Today the Minnesota Senate passed a critical PPP tax compliance bill that gives small businesses significant relief by ensuring they are not penalized for keeping their employees on payroll due to the COVID-19 pandemic. Last year the federal government passed the Paycheck Protection Program (PPP) as an emergency measure to help small businesses keep their employees on payroll. Unfortunately struggling business owners are now facing heavy government tax charges on these loans. Senator Justin Eichorn (R-Grand Rapids) voted for the bill and released the following statement:
“Minnesota’s small businesses have been hit by the pandemic, and the lifeline they threw shouldn’t be turned into an anchor dragging them through a huge state tax bill,” Senator Eichorn said. “Minnesota is the only state in the upper Midwest that still taxes small businesses on their PPP loans. I am delighted to be taking steps with my Senate colleagues to bring this important relief to our small businesses and their workers. ”
Last year, the CARES federal law introduced the PPP program for small businesses struggling and losing revenue due to the COVID-19 pandemic. Under the program, loans would be granted when used to fund qualifying costs and 60% of loan proceeds used for labor costs. The federal government has made it clear that PPP loans issued are not considered taxable income at the federal level, but rather at the state level under Minnesota law.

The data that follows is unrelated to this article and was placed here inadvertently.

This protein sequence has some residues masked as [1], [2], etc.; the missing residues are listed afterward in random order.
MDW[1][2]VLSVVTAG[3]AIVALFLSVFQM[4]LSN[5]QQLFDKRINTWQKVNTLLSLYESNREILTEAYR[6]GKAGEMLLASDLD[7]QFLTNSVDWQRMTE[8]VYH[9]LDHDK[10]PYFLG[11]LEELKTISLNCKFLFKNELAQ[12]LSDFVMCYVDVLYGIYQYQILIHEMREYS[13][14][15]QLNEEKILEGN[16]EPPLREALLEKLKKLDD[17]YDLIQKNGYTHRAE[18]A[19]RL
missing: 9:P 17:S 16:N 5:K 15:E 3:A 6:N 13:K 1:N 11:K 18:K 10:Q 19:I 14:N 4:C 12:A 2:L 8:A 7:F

This bill will bring Minnesota into federal tax compliance so that these forgivable loans will not be subject to state taxes. In addition, the bill will give some small businesses more filing flexibility than C companies, which will help reduce their tax burden. If the bill is not incorporated into law, Minnesota small businesses will have to pay millions on PPP loans designed to keep businesses alive. Without action, many of these struggling small businesses will face sizeable government tax burdens on March 15th. 25 other states, led by governors from both parties, have already responded to compliance with PPP tax compliance.
In addition to small business PPP tax breaks, the law will provide tax breaks for struggling Minnesotans who have received expanded federal unemployment benefits. This added relief will be good news for the thousands of Minnesotans who were unemployed through no fault of their own during the pandemic.
“We shouldn’t force people who have become unemployed through government measures to pay additional taxes on the money that keeps food on their table,” said Eichorn. “With the tax deadlines ahead, it is imperative that we move forward quickly. I urge the House and the governor to follow the example of the Senate in bringing significant relief to families in Minnesota. “